Color temperature

In my last post I mention little bit about color temperature. Each light source has its own “temperature,” and thus they glow at different colors. Most appear to our eyes as normal white light because our brains compensate for the color shifts. A tungsten or incandescent light bulb will have a warm orange/yellow glow; Fluorescents will have a green tint, LEDs will appear bluish and cold. Today’s cameras, as sophisticated as they are, are just dumb machines and record the light as it really is. The cameras have what’s called “white balance” presets for the different light sources. Although most people (myself included) use the auto setting (which tends to be fine in most cases, you can switch between tungsten, fluorescent, flash, daylight, etc., if you wanted to).

In the old days, most film was balanced for daylight (though you could buy film that was made for, say, tungsten lighting). Shooting it under artificial light, the pictures would have a different color cast, depending on the light source. One could correct for it in the darkroom or put a filter that was the opposite color of the light source, thus canceling out the color shift.

With today’s digital cameras, one can correct the color change with a filter over the lens (as in the old film days) or fiddle with the camera’s white balance , but you have to know what the light source is. You can also correct for the color in the digital darkroom with a image editing program such as Photoshop or Lightroom.

Most people shoot their cameras in the JPEG, which is a compression format. When you take a picture as a JPEG, your camera compresses the photo by comparing pixels then throwing some out that it deems unnecessary. The trouble with that is some of the digital information that makes up an image is lost, and it becomes more difficult to do the photo corrections such as color shifts or fixing over/under exposures.

But with most DSLRs (and a few point-an-shoot digital cameras) you can set the camera to record images in what’s called the raw format. Raw is lossless and records all the pixels of an image. With all the information available, it makes it much easier to do any corrections a photo might need. The downside is that the images take up much more memory that those compressed in JPEG. Also, because raw photos are in an unprocessed format and are unable to be printed or even viewed, you need the tools usually found in the high end (re: expensive) software to access the raw files.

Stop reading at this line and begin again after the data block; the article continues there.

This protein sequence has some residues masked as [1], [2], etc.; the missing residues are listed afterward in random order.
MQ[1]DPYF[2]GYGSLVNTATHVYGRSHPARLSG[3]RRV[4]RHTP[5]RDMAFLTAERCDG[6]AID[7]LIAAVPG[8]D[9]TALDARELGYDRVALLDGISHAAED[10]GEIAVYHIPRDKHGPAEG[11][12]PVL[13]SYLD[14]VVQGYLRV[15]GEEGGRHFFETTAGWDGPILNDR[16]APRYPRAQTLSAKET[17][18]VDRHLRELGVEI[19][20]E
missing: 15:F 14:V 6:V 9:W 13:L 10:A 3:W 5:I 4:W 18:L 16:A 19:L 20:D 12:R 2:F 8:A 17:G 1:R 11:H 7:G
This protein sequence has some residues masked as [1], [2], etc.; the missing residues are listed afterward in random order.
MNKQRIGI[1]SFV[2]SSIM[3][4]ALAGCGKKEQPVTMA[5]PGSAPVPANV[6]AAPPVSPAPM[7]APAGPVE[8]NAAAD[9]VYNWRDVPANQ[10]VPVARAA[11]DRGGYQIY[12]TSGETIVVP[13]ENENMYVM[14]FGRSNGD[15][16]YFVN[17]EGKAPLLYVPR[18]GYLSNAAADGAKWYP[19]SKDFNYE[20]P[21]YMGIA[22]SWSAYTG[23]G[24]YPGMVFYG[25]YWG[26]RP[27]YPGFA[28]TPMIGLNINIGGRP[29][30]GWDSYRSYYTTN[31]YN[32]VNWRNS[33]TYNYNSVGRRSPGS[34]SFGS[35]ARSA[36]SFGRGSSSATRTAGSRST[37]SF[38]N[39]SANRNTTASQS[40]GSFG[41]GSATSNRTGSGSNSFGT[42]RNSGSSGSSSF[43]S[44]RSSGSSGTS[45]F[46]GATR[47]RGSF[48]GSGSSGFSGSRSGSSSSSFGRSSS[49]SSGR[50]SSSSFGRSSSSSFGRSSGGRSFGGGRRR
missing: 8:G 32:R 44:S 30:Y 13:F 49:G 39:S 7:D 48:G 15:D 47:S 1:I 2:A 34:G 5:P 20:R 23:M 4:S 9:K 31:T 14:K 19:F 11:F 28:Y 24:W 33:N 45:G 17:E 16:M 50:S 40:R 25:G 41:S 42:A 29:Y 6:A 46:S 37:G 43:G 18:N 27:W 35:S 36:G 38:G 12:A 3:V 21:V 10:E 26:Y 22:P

Here are 2 examples of color temperature.
The first photo is of the Record company car that I drove to an assignment at night at Franklin High School in Stockton. Although the overhead light in the parking lot was enclosed I guessed that it was what’s known as a sodium vapor light. Its signature color is a sickly orange cast given to everything it touches. It is so pronounced that even the mind can’t compensate for it. I have never been able to correct for it when shooting JPEGs no matter how much I fiddle with it in Photoshop. But shooting in raw I easily fixed the problem. The raw converter portion of the software has a feature where you can do what’s known as a white balance “click.” Just find a neutral color, a black, white or gray, in the photo and take the white balance tool and click on it. Instantly everything in the photo turns to its true color.
On another assignment to shoot a men’s basketball game at the University of the Pacific Spanos Center in Stockton, I saw a full moon rising over some leafless trees in the parking lot. A nearby light on a pole illuminated a tree as the moon peeked through some thick cloud cover. This time the light looked to my eyes to be white. But when I returned to the office and downloaded the photos, I realized that it must have been a fluorescent light, because the branches of the tree were an eerie green that made it look as if it were a scene from a Halloween horror movie. The moonlight, which essentially is the same as regular daylight, made the portion of the clouds that could be seen a neutral gr ay save for a reddish ring around the moon. I shot it in raw and by doing a white balance “click” on the branches of the tree, they turned their natural grayish color. However when dealing with more than one light type source in the same photo, if you correct for one, the other is likely to be thrown off. While the branches were right after the color change, the clouds turned a purplish color, and the ring around the moon became a bright magenta.

So when it comes to night photography and knowing about color temperature, it can affect how you take your pictures and can help you make your decisions on what steps to take on correcting the color shifts.


Here are the rules to the latest Readers Photo Challenge assignment: Night

1. Entries can be emailed to Type in “Night” in the subject line.

2. Photos have to be shot between Feb. 17 and Mar. 2.

3. Include your name (first and last), hometown, and the kind of camera/lens you used and where it was taken (ie: “Weber Avenue in downtown Stockton.”

4. If there is a recognizable person in the photo, please identify them (name, age, hometown).

5. The subject is up to you but it must be shot outdoors at night, any time after sunset to before sunrise. It can be a found situation or a created one.

6. Please feel free to include any interesting anecdotes or stories on how you took the picture.

7. The deadline for submission is Sunday, March 2. The top examples will be published on Monday, March 10 with an online gallery of all the photos on the same day.

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